Resilience, weak points
“Those unable to update are told to isolate “SolarWinds servers” and it should “include blocking all Internet egress from SolarWinds servers”.:
Cyber-corporate infrastructure, “too big to fail vs. too interwoven to fail”?
“In one previously unreported issue, multiple criminals have offered to sell access to SolarWinds’ computers through underground forums, according to two researchers who separately had access to those forums.”
“By consolidating identity and access natively in the cloud, tenants relieve themselves from the burden of managing the federation of authentication and the on-premises service, and gain more of the protections that the cloud provider has in place, including system hardening, configuration and monitoring.”
Common practice is for enterprises to move infrastructure into “the cloud” to effectively outsource many functions, including cybersecurity and security configuration.
The issues of locality and territoriality
“The ability of actors to conduct this attack hinges on the initial compromise of customer on-premises systems. Without administrative access to the on-premises identity provider, actors would not be able to generate tokens for use in the cloud. Follow NSA guidance on locking down endpoint systems, beginning with keeping systems patched and software updated [20].”
A common defense measure is to key in on IP addresses in other countries, or from suspiciously distant locales
UNC2452 used VPNs to simulate appropriate login locations and avoid detection.
Multiple Vectors
In our investigations and through collaboration with our industry peers, we have confirmed several additional compromise techniques leveraged by the actor, including password spraying, spearphishing, use of webshell, through a web server, and delegated credentials.”
VMWare Command injection vulnerability
MFA bypass
‘“MFA threat modeling generally doesn’t include a complete system compromise of an OWA server,” Ars’ Dan Goodin wrote. “The level of access the hacker achieved was enough to neuter just about any defense.”’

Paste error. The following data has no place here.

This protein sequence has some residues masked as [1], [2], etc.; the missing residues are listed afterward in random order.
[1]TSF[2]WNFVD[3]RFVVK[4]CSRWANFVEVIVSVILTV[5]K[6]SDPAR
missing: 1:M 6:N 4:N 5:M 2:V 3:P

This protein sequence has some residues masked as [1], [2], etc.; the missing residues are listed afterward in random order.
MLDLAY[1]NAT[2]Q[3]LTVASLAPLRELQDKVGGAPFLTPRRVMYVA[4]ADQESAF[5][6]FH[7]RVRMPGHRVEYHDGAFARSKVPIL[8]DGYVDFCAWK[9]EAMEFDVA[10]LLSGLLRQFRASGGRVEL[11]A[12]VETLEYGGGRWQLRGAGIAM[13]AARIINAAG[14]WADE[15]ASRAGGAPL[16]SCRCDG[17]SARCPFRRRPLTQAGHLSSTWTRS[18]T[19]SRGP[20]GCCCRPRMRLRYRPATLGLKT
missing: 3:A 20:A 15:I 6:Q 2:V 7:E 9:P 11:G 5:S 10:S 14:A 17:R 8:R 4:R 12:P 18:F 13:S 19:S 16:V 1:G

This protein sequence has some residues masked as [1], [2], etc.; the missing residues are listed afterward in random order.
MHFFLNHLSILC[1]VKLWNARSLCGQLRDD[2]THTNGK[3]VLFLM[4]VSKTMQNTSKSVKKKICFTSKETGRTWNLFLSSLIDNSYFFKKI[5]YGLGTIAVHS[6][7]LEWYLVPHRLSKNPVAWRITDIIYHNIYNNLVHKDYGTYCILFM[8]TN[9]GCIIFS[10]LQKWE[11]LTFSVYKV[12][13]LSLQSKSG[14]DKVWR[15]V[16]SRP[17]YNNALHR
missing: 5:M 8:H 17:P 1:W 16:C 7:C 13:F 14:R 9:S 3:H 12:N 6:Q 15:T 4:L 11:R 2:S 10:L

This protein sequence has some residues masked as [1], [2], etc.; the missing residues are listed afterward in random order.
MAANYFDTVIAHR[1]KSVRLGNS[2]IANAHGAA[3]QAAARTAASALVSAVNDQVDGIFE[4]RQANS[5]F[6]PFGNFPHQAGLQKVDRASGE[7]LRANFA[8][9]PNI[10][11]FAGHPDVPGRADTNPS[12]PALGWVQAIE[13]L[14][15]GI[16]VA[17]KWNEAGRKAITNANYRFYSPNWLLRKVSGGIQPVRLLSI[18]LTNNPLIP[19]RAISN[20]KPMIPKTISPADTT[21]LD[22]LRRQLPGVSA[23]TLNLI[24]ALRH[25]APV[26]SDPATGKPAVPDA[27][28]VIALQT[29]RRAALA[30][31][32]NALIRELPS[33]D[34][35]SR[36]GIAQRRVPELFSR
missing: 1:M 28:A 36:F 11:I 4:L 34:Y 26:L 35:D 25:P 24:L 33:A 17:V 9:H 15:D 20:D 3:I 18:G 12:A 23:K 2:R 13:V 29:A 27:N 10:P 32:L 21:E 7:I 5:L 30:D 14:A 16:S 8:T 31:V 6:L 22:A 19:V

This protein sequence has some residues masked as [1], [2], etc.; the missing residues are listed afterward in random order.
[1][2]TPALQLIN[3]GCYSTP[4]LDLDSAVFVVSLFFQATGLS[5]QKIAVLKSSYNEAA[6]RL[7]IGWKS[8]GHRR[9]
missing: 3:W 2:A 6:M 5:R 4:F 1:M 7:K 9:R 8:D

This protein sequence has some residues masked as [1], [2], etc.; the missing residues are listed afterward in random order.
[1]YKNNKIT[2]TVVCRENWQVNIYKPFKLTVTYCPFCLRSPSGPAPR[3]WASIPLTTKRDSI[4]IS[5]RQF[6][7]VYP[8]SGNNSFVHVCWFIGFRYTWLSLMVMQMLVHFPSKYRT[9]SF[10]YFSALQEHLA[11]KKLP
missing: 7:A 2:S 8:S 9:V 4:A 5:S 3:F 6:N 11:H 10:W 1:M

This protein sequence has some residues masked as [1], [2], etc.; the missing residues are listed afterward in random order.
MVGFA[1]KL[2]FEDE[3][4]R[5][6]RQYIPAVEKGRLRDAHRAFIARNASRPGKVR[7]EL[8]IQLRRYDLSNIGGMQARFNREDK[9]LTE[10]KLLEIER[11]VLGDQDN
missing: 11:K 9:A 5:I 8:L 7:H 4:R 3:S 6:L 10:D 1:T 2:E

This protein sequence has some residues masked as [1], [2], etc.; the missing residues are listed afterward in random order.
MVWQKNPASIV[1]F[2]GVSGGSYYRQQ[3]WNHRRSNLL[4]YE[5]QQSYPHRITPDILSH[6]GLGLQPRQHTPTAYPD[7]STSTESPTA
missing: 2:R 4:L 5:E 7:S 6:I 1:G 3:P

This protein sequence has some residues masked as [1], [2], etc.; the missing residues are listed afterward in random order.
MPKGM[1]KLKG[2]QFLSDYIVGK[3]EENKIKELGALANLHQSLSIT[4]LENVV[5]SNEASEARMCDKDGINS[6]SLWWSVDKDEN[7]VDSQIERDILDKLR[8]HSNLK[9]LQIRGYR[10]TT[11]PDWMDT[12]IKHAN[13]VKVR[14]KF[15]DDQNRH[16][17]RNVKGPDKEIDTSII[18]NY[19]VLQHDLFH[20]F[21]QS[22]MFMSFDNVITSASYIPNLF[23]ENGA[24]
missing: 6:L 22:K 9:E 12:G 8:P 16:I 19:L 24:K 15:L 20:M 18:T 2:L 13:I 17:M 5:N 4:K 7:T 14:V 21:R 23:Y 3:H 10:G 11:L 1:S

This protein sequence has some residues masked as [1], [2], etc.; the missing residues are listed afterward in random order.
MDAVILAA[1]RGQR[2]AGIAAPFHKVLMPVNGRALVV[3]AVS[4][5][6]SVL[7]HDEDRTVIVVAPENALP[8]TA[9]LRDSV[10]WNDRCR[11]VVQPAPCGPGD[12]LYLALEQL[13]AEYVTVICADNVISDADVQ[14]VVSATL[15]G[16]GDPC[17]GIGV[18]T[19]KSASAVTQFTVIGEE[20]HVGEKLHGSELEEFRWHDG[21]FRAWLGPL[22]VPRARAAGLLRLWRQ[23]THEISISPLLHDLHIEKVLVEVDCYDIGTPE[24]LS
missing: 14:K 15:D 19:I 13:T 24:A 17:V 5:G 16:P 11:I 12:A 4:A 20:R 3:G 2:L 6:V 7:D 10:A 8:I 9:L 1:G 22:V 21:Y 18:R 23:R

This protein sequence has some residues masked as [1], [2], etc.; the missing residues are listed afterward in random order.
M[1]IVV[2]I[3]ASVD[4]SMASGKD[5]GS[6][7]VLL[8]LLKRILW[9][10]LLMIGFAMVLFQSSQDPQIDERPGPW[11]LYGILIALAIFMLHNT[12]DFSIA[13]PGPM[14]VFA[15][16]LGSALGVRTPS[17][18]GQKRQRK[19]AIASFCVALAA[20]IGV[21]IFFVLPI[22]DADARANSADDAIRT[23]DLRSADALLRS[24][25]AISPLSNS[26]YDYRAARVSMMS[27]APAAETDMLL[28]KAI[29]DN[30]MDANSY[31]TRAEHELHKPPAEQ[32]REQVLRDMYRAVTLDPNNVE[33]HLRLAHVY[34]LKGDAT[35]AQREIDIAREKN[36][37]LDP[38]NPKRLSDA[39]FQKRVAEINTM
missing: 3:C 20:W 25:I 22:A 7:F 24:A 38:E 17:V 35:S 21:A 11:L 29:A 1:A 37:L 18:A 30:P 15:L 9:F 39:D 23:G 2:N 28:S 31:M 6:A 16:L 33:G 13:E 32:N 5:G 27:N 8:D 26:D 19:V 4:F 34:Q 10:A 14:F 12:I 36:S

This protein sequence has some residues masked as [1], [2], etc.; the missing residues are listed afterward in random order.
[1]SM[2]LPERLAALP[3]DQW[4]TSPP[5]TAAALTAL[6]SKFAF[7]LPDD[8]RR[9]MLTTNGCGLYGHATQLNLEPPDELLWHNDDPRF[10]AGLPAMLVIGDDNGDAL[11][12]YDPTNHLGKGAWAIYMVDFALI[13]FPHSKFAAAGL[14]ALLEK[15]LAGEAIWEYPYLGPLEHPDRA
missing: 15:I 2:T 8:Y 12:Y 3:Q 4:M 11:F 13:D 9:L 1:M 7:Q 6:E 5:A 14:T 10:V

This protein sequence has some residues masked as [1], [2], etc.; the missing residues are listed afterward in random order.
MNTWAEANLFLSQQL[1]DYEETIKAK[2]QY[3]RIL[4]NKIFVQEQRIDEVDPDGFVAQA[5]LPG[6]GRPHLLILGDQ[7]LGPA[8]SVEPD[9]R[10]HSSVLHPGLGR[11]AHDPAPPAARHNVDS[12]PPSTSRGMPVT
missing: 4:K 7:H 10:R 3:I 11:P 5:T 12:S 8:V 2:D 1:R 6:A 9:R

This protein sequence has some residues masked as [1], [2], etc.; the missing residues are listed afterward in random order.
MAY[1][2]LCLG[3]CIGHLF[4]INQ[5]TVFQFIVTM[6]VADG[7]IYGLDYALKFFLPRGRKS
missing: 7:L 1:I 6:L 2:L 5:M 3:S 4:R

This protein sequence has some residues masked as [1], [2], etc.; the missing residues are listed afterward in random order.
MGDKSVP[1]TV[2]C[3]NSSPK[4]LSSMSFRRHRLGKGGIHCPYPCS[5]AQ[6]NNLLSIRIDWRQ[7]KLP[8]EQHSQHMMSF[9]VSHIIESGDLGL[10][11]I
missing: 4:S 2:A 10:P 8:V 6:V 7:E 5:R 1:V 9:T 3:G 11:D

SAML compromise
“Note that these TTPs (in and of themselves) do not constitute vulnerabilities in the design principles of federated identity management, the SAML protocol, or on-premises and cloud identity services. The security of identity federation in any cloud environment directly depends on trust in the on-premises components that perform authentication, assign privileges, and sign SAML tokens. If any of these components is compromised, then the trust in authentication tokens from the components is misplaced and can be abused for unauthorized access.”
State of Cybersecurity sector in the US
Impact of SolarWinds hack
“Scope and Impact: It is estimated that 18,000+ organizations that downloaded the trojaned software from SolarWinds were potentially impacted by this event. It is reasonable to assume that enterprises and government organizations will be dealing with the fallout from this for several months, and those who do not have the staff or resources to adequately respond to this type of event may languish in a state of unknown certainty indefinitely.”
Lessons to be drawn?
In many ways, the threat actor behind this campaign bypassed the most common policies and best practices
Two-factor authentication
Code signing
Hybrid network infrastructure, some on-premise some in the cloud
Third-party vendors supplying multiple parts of the network
Large, common enterprise business solutions, such as Office 365
Some cybersecurity breaches are the result of policies (or lack thereof) that can be reformed. In this case, reliance on these kinds of protections are likely to increase in the future
Cybersecurity vendors
Links to industrial and infrastructure security
What the US considers “Critical cyber infrastructure”
Software and Information Technology supply chain